Michael Faraday, his life and work, online exhibition

An online exhibition looking at the life and work of Michael Faraday with particular emphasis on his work as a lecturer, his travels in Europe, his correspondence with artists and his interest in photography.

In 1831 Michael Faraday made one of his greatest discoveries- electromagnetic induction. Further experiments led to the discovery of magneto-electric induction. These discoveries were so important in the theoretical understanding of electricity and magnetism. To find out more about Faraday's experimental work please see the Michael Faraday biography. This online exhibition takes a more personal view and looks at his life, influences and relationships with other professionals.

Detail from a photograph of Michael Faraday seated portrait with wife Sarah

The IET Archives holds one of the most extensive collections of Faraday manuscript material. Please see the Michael Faraday Research Guide for more information on the collections.

  • Michael Faraday- Introduction: find out who Michael Faraday was and why is he so important?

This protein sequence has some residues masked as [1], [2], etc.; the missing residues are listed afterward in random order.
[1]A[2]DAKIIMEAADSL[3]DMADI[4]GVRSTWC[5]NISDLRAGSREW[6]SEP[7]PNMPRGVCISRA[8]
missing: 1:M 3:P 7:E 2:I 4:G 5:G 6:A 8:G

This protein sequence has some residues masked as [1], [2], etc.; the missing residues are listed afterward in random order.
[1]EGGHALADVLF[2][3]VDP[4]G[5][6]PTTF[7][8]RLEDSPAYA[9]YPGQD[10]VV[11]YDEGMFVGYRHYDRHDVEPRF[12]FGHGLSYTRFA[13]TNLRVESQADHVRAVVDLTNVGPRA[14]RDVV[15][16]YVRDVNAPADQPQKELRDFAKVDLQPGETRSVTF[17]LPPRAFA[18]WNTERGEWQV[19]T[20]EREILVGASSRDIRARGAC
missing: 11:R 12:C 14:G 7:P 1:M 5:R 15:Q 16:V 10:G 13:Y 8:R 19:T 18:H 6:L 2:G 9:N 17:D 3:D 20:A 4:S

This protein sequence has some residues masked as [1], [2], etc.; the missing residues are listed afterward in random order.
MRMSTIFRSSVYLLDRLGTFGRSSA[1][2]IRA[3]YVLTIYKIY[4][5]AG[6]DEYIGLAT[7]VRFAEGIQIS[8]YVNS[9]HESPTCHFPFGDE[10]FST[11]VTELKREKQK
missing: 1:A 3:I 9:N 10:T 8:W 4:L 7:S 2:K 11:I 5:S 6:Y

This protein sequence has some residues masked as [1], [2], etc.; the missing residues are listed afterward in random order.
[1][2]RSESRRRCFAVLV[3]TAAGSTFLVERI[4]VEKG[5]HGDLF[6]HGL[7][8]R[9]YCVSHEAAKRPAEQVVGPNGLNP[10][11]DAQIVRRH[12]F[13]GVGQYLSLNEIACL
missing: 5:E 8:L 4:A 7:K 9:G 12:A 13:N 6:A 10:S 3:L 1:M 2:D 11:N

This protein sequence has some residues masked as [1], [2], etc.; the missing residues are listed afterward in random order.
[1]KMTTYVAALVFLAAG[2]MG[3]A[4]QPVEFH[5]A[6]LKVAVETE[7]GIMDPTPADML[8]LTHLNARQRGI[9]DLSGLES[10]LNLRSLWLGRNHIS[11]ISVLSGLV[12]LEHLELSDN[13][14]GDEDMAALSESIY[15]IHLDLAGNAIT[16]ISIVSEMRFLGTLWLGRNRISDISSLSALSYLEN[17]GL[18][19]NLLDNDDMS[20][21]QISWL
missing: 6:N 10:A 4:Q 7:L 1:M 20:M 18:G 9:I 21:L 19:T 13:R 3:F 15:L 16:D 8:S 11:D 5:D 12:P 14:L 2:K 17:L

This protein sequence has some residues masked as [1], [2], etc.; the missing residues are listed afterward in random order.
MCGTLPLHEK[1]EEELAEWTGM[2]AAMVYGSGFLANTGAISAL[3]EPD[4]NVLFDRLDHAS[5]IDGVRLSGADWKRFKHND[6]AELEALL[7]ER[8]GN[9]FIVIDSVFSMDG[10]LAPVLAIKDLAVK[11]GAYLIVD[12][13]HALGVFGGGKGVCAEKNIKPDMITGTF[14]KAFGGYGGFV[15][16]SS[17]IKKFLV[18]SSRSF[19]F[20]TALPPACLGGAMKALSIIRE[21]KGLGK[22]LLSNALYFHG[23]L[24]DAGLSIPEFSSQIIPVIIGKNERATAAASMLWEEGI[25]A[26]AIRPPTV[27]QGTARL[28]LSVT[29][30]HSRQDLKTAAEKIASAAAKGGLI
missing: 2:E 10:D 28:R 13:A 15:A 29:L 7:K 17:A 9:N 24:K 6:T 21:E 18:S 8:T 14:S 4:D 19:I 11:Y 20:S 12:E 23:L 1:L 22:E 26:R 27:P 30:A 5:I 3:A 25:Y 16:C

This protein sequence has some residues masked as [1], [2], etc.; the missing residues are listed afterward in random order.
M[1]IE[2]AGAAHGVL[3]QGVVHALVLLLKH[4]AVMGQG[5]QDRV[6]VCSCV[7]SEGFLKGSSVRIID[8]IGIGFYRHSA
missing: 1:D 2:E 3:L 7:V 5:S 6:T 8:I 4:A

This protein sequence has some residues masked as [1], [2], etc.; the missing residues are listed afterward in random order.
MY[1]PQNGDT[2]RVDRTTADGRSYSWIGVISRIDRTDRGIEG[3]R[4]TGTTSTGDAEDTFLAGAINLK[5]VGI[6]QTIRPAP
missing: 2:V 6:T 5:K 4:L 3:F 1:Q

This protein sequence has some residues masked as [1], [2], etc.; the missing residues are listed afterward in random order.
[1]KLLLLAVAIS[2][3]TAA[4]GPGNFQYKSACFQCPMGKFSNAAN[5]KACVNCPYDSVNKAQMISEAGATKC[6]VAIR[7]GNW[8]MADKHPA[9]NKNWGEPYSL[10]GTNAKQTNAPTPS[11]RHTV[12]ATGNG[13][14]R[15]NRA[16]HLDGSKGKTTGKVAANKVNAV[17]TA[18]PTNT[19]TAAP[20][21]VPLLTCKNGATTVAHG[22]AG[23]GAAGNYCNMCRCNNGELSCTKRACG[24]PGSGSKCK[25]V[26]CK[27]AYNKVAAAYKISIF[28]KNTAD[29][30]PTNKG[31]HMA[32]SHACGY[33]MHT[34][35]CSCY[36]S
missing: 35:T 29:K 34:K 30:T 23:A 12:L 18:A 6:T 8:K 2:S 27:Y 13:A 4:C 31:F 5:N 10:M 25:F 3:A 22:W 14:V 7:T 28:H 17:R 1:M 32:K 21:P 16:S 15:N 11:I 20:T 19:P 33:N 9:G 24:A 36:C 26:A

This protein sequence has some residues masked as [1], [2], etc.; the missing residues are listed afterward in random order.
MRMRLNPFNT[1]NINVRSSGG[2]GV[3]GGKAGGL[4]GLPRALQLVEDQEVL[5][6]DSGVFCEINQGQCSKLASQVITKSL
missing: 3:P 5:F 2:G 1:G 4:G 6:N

• Faraday the lecturer: As a self-educated man, Faraday felt very strongly about informing the general public of new scientific discoveries.
  • Detail from a letter from Harriet Moore to Faraday referring to his visit to Norwood. Watercolour drawing of house and grounds
    Faraday's travels in Europe: From October 1813 to April 1815 Faraday travelled in Europe as Sir Humphry Davy's assistant to meet scientists and conduct experiments.
  • Faraday and the artists: In the 1850s, Faraday was consulted on a range of questions concerning the care of works of art.
  • Faraday and photography: As a chemist, Faraday was interested in the new art of photography and corresponded with scientists on the subject.
Detail from frontispiece from Faraday's Chemical History of a Candle published in 1920

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